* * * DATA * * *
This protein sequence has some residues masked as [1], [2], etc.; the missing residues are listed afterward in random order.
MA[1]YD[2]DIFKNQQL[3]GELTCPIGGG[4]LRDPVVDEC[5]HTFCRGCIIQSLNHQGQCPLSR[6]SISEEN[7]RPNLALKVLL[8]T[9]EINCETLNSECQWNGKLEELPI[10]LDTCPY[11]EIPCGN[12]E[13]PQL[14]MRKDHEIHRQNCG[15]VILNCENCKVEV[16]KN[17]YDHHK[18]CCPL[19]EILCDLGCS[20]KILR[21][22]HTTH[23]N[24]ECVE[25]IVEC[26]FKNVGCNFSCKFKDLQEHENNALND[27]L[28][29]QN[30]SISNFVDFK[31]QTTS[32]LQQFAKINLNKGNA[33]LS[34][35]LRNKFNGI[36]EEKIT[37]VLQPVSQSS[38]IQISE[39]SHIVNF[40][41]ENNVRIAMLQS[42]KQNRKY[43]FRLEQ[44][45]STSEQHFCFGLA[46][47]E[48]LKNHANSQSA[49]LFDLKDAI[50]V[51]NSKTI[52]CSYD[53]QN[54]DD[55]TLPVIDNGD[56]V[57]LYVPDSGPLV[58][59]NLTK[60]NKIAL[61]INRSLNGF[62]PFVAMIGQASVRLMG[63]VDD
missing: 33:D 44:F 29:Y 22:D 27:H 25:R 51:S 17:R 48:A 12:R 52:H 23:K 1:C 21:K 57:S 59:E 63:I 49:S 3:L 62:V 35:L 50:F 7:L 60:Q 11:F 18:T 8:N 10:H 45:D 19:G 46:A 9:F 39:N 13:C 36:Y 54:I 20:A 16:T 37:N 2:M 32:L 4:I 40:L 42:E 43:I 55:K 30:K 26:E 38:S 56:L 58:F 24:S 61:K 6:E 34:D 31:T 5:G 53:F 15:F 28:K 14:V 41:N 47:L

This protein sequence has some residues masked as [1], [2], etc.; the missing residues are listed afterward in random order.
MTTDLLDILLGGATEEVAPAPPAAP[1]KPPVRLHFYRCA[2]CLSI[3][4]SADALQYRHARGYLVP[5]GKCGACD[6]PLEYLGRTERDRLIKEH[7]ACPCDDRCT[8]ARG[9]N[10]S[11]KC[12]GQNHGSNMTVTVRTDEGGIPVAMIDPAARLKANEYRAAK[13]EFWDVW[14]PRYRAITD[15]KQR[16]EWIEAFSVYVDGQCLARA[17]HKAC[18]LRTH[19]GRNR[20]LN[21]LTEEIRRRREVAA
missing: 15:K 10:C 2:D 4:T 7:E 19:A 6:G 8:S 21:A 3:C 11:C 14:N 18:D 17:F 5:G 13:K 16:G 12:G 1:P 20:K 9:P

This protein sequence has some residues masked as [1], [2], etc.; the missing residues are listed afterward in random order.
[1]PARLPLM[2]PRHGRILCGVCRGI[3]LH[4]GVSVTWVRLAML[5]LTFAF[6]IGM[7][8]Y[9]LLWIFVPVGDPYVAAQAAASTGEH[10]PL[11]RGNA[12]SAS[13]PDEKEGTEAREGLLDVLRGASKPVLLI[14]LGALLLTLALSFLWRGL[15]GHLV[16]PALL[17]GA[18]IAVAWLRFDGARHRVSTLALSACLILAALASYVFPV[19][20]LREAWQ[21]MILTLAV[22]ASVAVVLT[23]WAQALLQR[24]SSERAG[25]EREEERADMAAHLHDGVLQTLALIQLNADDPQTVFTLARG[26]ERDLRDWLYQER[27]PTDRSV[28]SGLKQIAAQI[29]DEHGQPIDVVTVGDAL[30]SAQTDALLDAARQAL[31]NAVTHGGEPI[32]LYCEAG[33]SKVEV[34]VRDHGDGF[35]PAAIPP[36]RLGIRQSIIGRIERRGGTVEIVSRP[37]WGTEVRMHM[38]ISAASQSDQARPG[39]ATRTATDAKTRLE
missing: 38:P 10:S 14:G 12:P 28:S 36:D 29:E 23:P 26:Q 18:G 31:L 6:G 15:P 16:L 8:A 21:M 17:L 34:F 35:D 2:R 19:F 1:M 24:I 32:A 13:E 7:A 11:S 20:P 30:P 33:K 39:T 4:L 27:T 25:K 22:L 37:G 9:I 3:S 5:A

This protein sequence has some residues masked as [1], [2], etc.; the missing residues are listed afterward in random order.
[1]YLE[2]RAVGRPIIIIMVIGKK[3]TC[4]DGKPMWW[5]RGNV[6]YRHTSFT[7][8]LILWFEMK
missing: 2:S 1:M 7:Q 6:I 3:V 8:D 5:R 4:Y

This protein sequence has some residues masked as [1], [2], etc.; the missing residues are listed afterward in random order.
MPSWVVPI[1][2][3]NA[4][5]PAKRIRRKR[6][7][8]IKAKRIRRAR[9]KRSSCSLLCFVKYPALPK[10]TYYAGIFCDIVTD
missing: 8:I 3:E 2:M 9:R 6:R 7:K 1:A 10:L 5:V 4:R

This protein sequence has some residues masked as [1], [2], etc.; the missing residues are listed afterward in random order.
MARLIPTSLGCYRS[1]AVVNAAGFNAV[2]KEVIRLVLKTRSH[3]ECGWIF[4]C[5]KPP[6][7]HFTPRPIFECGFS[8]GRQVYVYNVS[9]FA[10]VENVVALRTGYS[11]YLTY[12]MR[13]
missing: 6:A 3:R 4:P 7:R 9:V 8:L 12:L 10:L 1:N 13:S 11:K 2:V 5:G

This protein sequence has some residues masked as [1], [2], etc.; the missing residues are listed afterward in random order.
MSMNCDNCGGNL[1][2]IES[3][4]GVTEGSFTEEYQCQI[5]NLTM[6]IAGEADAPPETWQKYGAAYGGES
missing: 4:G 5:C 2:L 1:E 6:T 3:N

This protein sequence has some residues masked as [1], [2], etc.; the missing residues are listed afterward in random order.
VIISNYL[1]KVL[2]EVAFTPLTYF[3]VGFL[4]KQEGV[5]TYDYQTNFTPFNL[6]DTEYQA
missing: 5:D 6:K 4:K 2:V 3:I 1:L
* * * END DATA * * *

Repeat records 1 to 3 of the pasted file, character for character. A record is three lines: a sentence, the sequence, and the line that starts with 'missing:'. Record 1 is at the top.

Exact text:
This protein sequence has some residues masked as [1], [2], etc.; the missing residues are listed afterward in random order.
MA[1]YD[2]DIFKNQQL[3]GELTCPIGGG[4]LRDPVVDEC[5]HTFCRGCIIQSLNHQGQCPLSR[6]SISEEN[7]RPNLALKVLL[8]T[9]EINCETLNSECQWNGKLEELPI[10]LDTCPY[11]EIPCGN[12]E[13]PQL[14]MRKDHEIHRQNCG[15]VILNCENCKVEV[16]KN[17]YDHHK[18]CCPL[19]EILCDLGCS[20]KILR[21][22]HTTH[23]N[24]ECVE[25]IVEC[26]FKNVGCNFSCKFKDLQEHENNALND[27]L[28][29]QN[30]SISNFVDFK[31]QTTS[32]LQQFAKINLNKGNA[33]LS[34][35]LRNKFNGI[36]EEKIT[37]VLQPVSQSS[38]IQISE[39]SHIVNF[40][41]ENNVRIAMLQS[42]KQNRKY[43]FRLEQ[44][45]STSEQHFCFGLA[46][47]E[48]LKNHANSQSA[49]LFDLKDAI[50]V[51]NSKTI[52]CSYD[53]QN[54]DD[55]TLPVIDNGD[56]V[57]LYVPDSGPLV[58][59]NLTK[60]NKIAL[61]INRSLNGF[62]PFVAMIGQASVRLMG[63]VDD
missing: 33:D 44:F 29:Y 22:D 27:H 25:R 51:S 17:R 48:A 12:R 52:H 23:K 1:C 21:K 57:S 59:E 63:I 49:S 3:L 62:V 35:L 50:F 7:L 60:Q 11:F 18:T 8:N 10:H 45:D 19:G 46:A 9:F 39:N 13:C 36:Y 54:I 20:A 16:T 37:N 2:M 32:L 4:I 40:L 42:E 43:I 55:K 30:K 26:E 38:S 56:L 58:F 24:S 61:K 6:E 34:D 31:T 5:G 53:F 15:F 28:K 14:V 41:N 47:L

This protein sequence has some residues masked as [1], [2], etc.; the missing residues are listed afterward in random order.
MTTDLLDILLGGATEEVAPAPPAAP[1]KPPVRLHFYRCA[2]CLSI[3][4]SADALQYRHARGYLVP[5]GKCGACD[6]PLEYLGRTERDRLIKEH[7]ACPCDDRCT[8]ARG[9]N[10]S[11]KC[12]GQNHGSNMTVTVRTDEGGIPVAMIDPAARLKANEYRAAK[13]EFWDVW[14]PRYRAITD[15]KQR[16]EWIEAFSVYVDGQCLARA[17]HKAC[18]LRTH[19]GRNR[20]LN[21]LTEEIRRRREVAA
missing: 15:K 10:C 2:D 4:T 7:E 19:A 6:G 8:S 21:A 3:C 11:C 14:N 18:D 17:F 5:G 13:K 16:G 12:G 1:P 20:K 9:P

This protein sequence has some residues masked as [1], [2], etc.; the missing residues are listed afterward in random order.
[1]PARLPLM[2]PRHGRILCGVCRGI[3]LH[4]GVSVTWVRLAML[5]LTFAF[6]IGM[7][8]Y[9]LLWIFVPVGDPYVAAQAAASTGEH[10]PL[11]RGNA[12]SAS[13]PDEKEGTEAREGLLDVLRGASKPVLLI[14]LGALLLTLALSFLWRGL[15]GHLV[16]PALL[17]GA[18]IAVAWLRFDGARHRVSTLALSACLILAALASYVFPV[19][20]LREAWQ[21]MILTLAV[22]ASVAVVLT[23]WAQALLQR[24]SSERAG[25]EREEERADMAAHLHDGVLQTLALIQLNADDPQTVFTLARG[26]ERDLRDWLYQER[27]PTDRSV[28]SGLKQIAAQI[29]DEHGQPIDVVTVGDAL[30]SAQTDALLDAARQAL[31]NAVTHGGEPI[32]LYCEAG[33]SKVEV[34]VRDHGDGF[35]PAAIPP[36]RLGIRQSIIGRIERRGGTVEIVSRP[37]WGTEVRMHM[38]ISAASQSDQARPG[39]ATRTATDAKTRLE
missing: 38:P 10:S 14:G 12:P 28:S 36:D 29:E 23:P 26:Q 18:G 31:L 6:G 15:P 16:L 8:A 21:M 17:L 34:F 35:D 2:R 19:F 1:M 24:I 32:A 13:E 7:A 11:S 20:P 30:P 33:K 39:T 4:L 27:T 25:K 22:L 37:G 9:I 3:S 5:A